Franklin W. Dixon Franklin W. Dixon is actually a pseudonym for any number of ghostwriters who have had the distinction of writing stories for the Hardy Boys series. The series was originally created by Edward Stratmeyer in 1926, the same mastermind of the Nancy Drew detective series, Tom Swift, the Rover Boys and other characters. While Stratmeyer created the outlines for the original series, it was Canadian writer Leslie McFarlane who breathed life to the stories and created the persona Franklin W. Dixon. McFarlane wrote for the series for over twenty years and is credited with success of the early collection of stories. As the series became more popular, it was pared down, the format changed and new ghostwriters added their own flavor to the stories. Part of the draw of the Hardy Boys is that as the authors changed, so to did the times and the story lines. While there is no one true author of the series, each ghostwriter can be given credit for enhancing the life of this series and never unveiling that there really is no Franklin W. Dixon.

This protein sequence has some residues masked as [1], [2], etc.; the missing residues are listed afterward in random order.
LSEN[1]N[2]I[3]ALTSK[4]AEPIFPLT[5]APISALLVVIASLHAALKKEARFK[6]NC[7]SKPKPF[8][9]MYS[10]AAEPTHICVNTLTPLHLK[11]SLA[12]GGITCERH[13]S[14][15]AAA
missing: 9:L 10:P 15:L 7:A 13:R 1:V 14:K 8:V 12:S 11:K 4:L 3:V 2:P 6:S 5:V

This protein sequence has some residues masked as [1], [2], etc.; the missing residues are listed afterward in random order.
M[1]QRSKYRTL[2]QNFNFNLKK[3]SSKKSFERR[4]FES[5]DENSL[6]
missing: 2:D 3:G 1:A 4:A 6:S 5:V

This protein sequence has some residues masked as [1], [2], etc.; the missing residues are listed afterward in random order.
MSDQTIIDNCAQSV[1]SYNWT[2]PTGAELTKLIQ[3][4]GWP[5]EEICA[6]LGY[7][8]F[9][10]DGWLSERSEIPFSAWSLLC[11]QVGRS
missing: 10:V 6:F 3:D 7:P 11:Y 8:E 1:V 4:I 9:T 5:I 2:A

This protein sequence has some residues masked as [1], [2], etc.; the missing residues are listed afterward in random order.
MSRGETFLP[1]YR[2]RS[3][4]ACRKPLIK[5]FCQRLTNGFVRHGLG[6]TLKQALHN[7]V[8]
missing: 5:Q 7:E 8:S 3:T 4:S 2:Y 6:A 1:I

Franklin W. Dixon is a "house name," owned by the Stratemyer Syndicate and given to Leslie McFarlane, the secret author of twenty-one books in the Hardy Boys Series from 1927 to 1946. Leslie McFarlane was born in Carleton Place, Ontario, Canada on October 25, 1902, and attended schools in Haileybury, Ontario, Canada. He married Amy Ashmore, with whom he had three children, Patricia, Brian, and Norah, before she died in 1955. McFarlane married Beatrice Greenaway Kenney in 1957. McFarlane's written work includes plays, books for adults and children, and film, radio, and television scripts. He is best remembered for his work for the Stratemyer Syndicate in East Orange, N.J., as ghost writer for the Hardy Boys adventures, including "The Secret Panel" (1946) and "The Phantom Freighter" (1947). He also wrote as Carolyn Keene for the Dana Girls Series and under the pseudonym Roy Rockwook for the Dave Fearless Series. McFarlane worked as a documentary film producer and director from 1943 to 1957 and as head of the television drama script department for Canadian Broadcasting Corp. from 1958 to 1960. He received an award from the British Film Academy in 1951 for Royal Journey and a nomination for an Academy Award for best one-reel short subject in 1953 for Herring Hunt. Leslie McFarlane died in Whitby, Ontario, Canada on September 6, 1977.